4. Maintain a friendly (or at least civil) relationship with the ex. As difficult as it may be in many situations for the parents to hide their hurt or hostility toward one another, the children are healthier when they do.
Many parents today understand this and do not badmouth the other parent in any way in front of the children. This teaches the children that even though people don't always get along, they can still function and move through life in a healthy way. Divorce may be unavoidable, but teaching children how to navigate the aftermath is as important as teaching them to walk and talk.
More from YourTango: 7 Steps For Finding Peace During & After Your Divorce
5. Allow the kids to continue being kids. In so many families of divorce, children ultimately take on more responsibility or roles that previously were handled by the parents or other adults. Whether it was becoming responsible for younger siblings because the parents now work more or even having to contribute to the family budget for older children, many parents now recognize that kids — even teenagers — are not adults and should not be taking on these kinds of adult responsibilities.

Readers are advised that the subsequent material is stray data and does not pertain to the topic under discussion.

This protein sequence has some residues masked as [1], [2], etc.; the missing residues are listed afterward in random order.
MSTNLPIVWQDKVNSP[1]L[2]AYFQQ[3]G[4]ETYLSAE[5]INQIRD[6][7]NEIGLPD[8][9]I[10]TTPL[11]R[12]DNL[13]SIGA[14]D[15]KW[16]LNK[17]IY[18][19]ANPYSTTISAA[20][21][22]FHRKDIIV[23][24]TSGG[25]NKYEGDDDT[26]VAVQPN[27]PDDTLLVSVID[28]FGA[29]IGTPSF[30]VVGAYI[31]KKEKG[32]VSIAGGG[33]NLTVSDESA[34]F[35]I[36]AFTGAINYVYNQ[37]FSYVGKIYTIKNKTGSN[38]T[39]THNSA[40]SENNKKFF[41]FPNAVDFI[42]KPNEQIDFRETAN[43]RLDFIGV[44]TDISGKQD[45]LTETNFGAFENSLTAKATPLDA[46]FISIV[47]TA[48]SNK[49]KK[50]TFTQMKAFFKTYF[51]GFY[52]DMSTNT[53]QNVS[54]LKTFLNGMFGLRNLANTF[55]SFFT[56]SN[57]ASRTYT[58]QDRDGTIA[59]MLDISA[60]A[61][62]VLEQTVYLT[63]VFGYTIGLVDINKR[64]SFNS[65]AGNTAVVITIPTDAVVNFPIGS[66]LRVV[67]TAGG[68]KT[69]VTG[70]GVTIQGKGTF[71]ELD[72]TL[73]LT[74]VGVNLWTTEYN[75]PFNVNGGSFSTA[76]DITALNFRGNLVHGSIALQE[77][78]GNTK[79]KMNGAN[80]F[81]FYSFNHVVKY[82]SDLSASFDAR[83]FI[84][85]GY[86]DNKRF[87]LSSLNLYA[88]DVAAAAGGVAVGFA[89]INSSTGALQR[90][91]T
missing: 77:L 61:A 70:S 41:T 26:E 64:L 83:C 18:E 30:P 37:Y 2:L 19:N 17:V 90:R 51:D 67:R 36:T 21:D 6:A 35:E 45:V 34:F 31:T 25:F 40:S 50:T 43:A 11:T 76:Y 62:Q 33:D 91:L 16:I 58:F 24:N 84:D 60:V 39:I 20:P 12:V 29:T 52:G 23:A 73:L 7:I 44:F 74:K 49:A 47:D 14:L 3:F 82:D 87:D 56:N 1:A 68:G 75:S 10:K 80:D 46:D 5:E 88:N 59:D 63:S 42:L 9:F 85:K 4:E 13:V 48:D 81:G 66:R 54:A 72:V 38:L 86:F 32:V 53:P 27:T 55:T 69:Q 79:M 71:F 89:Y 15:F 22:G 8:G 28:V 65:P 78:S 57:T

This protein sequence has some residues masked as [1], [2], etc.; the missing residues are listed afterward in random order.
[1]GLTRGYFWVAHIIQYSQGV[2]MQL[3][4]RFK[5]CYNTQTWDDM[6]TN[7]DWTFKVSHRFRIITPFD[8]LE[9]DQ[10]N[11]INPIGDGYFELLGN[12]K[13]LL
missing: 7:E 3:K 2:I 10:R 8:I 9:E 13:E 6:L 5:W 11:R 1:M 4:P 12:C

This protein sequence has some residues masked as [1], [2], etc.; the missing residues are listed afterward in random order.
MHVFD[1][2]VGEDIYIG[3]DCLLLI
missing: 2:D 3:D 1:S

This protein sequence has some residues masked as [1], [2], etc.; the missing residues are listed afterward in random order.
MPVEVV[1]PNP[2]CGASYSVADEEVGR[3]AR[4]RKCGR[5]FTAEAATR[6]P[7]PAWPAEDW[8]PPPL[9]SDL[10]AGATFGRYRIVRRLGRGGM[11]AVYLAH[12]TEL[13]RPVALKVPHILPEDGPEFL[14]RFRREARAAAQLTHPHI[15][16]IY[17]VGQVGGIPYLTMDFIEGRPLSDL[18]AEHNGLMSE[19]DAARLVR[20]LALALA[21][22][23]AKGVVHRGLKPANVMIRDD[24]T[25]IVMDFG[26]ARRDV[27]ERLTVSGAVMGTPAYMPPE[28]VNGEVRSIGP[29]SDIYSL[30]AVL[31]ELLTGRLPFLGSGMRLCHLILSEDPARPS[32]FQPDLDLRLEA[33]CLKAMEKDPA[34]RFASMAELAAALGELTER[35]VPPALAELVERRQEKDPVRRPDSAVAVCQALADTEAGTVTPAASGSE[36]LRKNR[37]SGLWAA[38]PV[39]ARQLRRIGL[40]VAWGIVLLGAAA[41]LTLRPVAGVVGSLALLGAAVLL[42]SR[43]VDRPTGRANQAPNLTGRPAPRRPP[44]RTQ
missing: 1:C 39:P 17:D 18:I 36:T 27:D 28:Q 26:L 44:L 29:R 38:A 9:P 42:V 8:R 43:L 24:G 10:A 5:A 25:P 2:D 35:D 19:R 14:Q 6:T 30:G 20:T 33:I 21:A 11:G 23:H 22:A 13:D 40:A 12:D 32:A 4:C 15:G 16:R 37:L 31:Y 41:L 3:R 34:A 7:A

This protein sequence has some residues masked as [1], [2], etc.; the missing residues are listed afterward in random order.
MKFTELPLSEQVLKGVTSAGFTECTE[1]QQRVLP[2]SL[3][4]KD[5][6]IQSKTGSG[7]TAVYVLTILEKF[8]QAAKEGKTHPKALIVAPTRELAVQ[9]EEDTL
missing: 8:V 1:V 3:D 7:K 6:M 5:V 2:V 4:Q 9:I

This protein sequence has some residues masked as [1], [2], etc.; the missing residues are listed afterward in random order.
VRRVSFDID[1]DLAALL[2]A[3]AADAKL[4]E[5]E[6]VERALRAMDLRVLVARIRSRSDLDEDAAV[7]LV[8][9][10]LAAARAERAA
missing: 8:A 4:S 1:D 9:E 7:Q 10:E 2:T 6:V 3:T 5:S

These families are finding other ways to allow their kids' lives to remain as constant as possible. This is often accomplished through the support of other family members, friends or even local community or faith-based organizations. Regardless of where the additional help comes from, these parents understand that it was not the children who made the decision to divorce and it should not be the children who are further penalized for their parents' decision.
We probably still have a long way to go when it comes to helping our kids get through divorce. But more and more parents these days "get it" and are doing the things necessary to ensure their children can work through the difficulty in healthy ways. This often requires creative thinking on the parents' part and perhaps even some input from outside parties. But the payoff of healthier, more well–adjusted kids is huge.
For more information about how parents can help their children get through divorce, check out Divorce from the Kids' Perspective.
More from YourTango: Divorced? How to Add Some Happiness to Your Holidays